The end of the first quarter of 2018 provided the ideal backdrop for a debate on the future of Asia’s credit markets. After a bumper year for Asian bonds in 2017, followed by the busiest January for international issuance on record, rising US Treasury yields and renewed diplomatic tensions have injected a note of uncertainty.
IFR ASIA: Welcome everyone. Michael, perhaps you can kick us off with your sense of what’s changed since we sat down 12 months ago. What’s different this time around?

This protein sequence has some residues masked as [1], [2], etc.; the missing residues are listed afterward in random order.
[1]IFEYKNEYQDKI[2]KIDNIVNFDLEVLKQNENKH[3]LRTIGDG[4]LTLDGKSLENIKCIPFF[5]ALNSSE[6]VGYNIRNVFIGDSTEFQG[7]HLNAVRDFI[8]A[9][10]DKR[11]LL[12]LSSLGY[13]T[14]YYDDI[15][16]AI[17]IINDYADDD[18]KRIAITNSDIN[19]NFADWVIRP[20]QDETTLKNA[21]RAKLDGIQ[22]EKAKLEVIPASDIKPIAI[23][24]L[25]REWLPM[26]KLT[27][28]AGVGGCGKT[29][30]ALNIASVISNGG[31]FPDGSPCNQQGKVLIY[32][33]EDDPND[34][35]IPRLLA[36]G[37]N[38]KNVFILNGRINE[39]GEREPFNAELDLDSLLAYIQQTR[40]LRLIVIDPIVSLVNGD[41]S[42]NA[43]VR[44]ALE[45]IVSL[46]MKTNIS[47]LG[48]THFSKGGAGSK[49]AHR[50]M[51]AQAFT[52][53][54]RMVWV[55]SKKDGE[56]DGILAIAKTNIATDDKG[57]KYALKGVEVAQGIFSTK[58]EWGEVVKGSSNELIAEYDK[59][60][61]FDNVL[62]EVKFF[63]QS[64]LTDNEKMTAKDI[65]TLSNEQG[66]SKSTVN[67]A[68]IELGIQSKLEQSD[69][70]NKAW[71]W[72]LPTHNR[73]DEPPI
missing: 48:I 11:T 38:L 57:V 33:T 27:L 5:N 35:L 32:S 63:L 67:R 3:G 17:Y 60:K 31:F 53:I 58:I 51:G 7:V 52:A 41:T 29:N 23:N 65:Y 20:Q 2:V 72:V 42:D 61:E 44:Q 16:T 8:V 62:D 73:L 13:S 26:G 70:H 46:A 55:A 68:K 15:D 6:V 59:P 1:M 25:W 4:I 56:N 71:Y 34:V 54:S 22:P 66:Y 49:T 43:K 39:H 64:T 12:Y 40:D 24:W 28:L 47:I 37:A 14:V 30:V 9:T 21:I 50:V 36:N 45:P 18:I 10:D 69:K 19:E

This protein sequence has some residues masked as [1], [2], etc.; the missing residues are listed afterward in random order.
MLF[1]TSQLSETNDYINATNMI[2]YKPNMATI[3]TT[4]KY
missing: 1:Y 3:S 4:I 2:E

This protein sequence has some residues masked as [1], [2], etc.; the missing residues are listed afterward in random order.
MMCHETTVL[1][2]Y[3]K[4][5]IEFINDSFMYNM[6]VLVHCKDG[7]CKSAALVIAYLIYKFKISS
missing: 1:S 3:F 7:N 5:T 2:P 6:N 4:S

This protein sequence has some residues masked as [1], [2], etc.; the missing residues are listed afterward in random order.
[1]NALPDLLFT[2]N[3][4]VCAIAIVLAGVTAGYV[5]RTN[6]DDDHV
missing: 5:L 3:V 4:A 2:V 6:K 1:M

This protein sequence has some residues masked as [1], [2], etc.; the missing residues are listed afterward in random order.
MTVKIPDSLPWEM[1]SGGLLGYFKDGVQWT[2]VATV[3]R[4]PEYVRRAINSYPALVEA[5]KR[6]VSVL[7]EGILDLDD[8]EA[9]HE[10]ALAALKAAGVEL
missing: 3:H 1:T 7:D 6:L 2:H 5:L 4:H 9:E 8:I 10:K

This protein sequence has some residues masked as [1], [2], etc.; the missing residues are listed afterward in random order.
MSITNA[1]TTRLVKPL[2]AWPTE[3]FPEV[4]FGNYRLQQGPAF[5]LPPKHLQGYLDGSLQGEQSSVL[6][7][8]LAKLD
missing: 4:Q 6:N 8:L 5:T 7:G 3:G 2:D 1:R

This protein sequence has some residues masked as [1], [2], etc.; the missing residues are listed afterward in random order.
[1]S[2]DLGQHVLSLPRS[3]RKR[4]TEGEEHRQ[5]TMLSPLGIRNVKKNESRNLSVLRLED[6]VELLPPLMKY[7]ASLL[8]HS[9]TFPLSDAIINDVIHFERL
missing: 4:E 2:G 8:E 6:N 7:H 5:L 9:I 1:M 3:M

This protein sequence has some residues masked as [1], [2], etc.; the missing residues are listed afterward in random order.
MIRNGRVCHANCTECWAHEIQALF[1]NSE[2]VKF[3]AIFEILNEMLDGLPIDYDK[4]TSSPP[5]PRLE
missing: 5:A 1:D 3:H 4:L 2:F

DESMOND HOW, GAOTENG: This is also why domestic CNY bonds are regarded more as a rates product than a credit product, as Paul mentioned. A big part of it is because credit differentiation is very low. Everything that is not Triple A will be high Double A. It doesn’t make a lot of sense to foreign investors. And the default rate, traditionally, has been low. There was a small spike last year, but even then, we’re talking about less than 1%. And if you look at this year’s onshore debt that’s maturing, one house alluded this figure of CNY5 trillion, or CNY3 trillion without puts. It’s a huge amount to refinance, and right now the onshore market is not conducive. Over the past two years, the NDRC (National Development and Reform Commission) has played a very big part in deciding how much a company can issue onshore or abroad.